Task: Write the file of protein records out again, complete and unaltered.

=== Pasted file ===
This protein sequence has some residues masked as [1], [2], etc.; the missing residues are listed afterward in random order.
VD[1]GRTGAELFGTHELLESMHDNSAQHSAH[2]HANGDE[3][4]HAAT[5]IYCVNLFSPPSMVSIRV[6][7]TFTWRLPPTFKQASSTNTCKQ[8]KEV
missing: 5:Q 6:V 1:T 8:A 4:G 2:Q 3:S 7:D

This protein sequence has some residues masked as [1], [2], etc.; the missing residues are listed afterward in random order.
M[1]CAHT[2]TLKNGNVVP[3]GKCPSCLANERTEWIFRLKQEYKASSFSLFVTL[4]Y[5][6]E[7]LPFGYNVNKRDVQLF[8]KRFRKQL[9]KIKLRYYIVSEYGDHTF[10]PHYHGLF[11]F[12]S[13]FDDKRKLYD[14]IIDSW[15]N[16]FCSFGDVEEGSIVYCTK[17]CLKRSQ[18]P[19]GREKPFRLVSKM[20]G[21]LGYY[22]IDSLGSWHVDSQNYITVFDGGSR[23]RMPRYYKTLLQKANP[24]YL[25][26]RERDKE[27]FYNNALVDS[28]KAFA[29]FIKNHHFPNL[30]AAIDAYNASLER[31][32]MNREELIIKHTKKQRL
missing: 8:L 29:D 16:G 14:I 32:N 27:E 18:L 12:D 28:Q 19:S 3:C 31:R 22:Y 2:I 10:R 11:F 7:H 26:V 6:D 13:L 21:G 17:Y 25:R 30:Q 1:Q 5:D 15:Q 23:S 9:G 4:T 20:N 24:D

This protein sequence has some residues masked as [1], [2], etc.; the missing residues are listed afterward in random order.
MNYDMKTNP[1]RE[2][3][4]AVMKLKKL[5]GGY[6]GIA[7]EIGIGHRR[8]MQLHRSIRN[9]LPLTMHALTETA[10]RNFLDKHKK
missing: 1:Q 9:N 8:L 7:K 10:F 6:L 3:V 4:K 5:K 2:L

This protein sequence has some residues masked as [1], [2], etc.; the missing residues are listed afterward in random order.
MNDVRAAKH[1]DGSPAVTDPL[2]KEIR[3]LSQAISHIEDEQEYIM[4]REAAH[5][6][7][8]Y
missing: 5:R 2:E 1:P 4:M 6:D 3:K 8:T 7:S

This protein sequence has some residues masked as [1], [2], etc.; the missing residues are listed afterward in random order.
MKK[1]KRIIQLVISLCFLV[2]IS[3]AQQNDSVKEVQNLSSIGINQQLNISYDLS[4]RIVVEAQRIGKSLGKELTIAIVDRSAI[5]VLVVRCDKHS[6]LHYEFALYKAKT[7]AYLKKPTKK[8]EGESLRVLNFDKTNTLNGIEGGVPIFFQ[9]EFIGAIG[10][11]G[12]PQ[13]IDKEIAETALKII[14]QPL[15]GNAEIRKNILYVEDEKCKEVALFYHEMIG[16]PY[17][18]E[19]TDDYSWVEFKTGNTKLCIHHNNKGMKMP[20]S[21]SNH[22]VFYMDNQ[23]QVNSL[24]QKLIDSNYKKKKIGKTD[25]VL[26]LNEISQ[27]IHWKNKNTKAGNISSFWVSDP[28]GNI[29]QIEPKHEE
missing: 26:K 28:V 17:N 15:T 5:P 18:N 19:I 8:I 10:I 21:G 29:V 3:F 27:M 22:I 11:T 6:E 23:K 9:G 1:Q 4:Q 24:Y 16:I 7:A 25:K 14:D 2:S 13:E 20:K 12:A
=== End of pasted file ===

This protein sequence has some residues masked as [1], [2], etc.; the missing residues are listed afterward in random order.
VD[1]GRTGAELFGTHELLESMHDNSAQHSAH[2]HANGDE[3][4]HAAT[5]IYCVNLFSPPSMVSIRV[6][7]TFTWRLPPTFKQASSTNTCKQ[8]KEV
missing: 5:Q 6:V 1:T 8:A 4:G 2:Q 3:S 7:D

This protein sequence has some residues masked as [1], [2], etc.; the missing residues are listed afterward in random order.
M[1]CAHT[2]TLKNGNVVP[3]GKCPSCLANERTEWIFRLKQEYKASSFSLFVTL[4]Y[5][6]E[7]LPFGYNVNKRDVQLF[8]KRFRKQL[9]KIKLRYYIVSEYGDHTF[10]PHYHGLF[11]F[12]S[13]FDDKRKLYD[14]IIDSW[15]N[16]FCSFGDVEEGSIVYCTK[17]CLKRSQ[18]P[19]GREKPFRLVSKM[20]G[21]LGYY[22]IDSLGSWHVDSQNYITVFDGGSR[23]RMPRYYKTLLQKANP[24]YL[25][26]RERDKE[27]FYNNALVDS[28]KAFA[29]FIKNHHFPNL[30]AAIDAYNASLER[31][32]MNREELIIKHTKKQRL
missing: 8:L 29:D 16:G 14:I 32:N 27:E 18:L 12:D 28:Q 19:S 3:C 31:R 22:Y 2:I 10:R 11:F 7:H 26:V 6:D 13:L 21:G 17:Y 25:R 30:Q 1:Q 5:D 15:Q 23:S 9:G 4:T 20:N 24:D

This protein sequence has some residues masked as [1], [2], etc.; the missing residues are listed afterward in random order.
MNYDMKTNP[1]RE[2][3][4]AVMKLKKL[5]GGY[6]GIA[7]EIGIGHRR[8]MQLHRSIRN[9]LPLTMHALTETA[10]RNFLDKHKK
missing: 1:Q 9:N 8:L 7:K 10:F 6:L 3:V 4:K 5:K 2:L

This protein sequence has some residues masked as [1], [2], etc.; the missing residues are listed afterward in random order.
MNDVRAAKH[1]DGSPAVTDPL[2]KEIR[3]LSQAISHIEDEQEYIM[4]REAAH[5][6][7][8]Y
missing: 5:R 2:E 1:P 4:M 6:D 3:K 8:T 7:S

This protein sequence has some residues masked as [1], [2], etc.; the missing residues are listed afterward in random order.
MKK[1]KRIIQLVISLCFLV[2]IS[3]AQQNDSVKEVQNLSSIGINQQLNISYDLS[4]RIVVEAQRIGKSLGKELTIAIVDRSAI[5]VLVVRCDKHS[6]LHYEFALYKAKT[7]AYLKKPTKK[8]EGESLRVLNFDKTNTLNGIEGGVPIFFQ[9]EFIGAIG[10][11]G[12]PQ[13]IDKEIAETALKII[14]QPL[15]GNAEIRKNILYVEDEKCKEVALFYHEMIG[16]PY[17][18]E[19]TDDYSWVEFKTGNTKLCIHHNNKGMKMP[20]S[21]SNH[22]VFYMDNQ[23]QVNSL[24]QKLIDSNYKKKKIGKTD[25]VL[26]LNEISQ[27]IHWKNKNTKAGNISSFWVSDP[28]GNI[29]QIEPKHEE
missing: 26:K 28:V 17:N 15:T 5:P 18:N 19:I 8:I 10:I 21:G 29:V 3:F 27:M 22:I 11:T 6:E 23:K 9:G 1:Q 4:Q 24:Y 16:I 7:A 25:K 14:D 2:S 13:E 20:K 12:A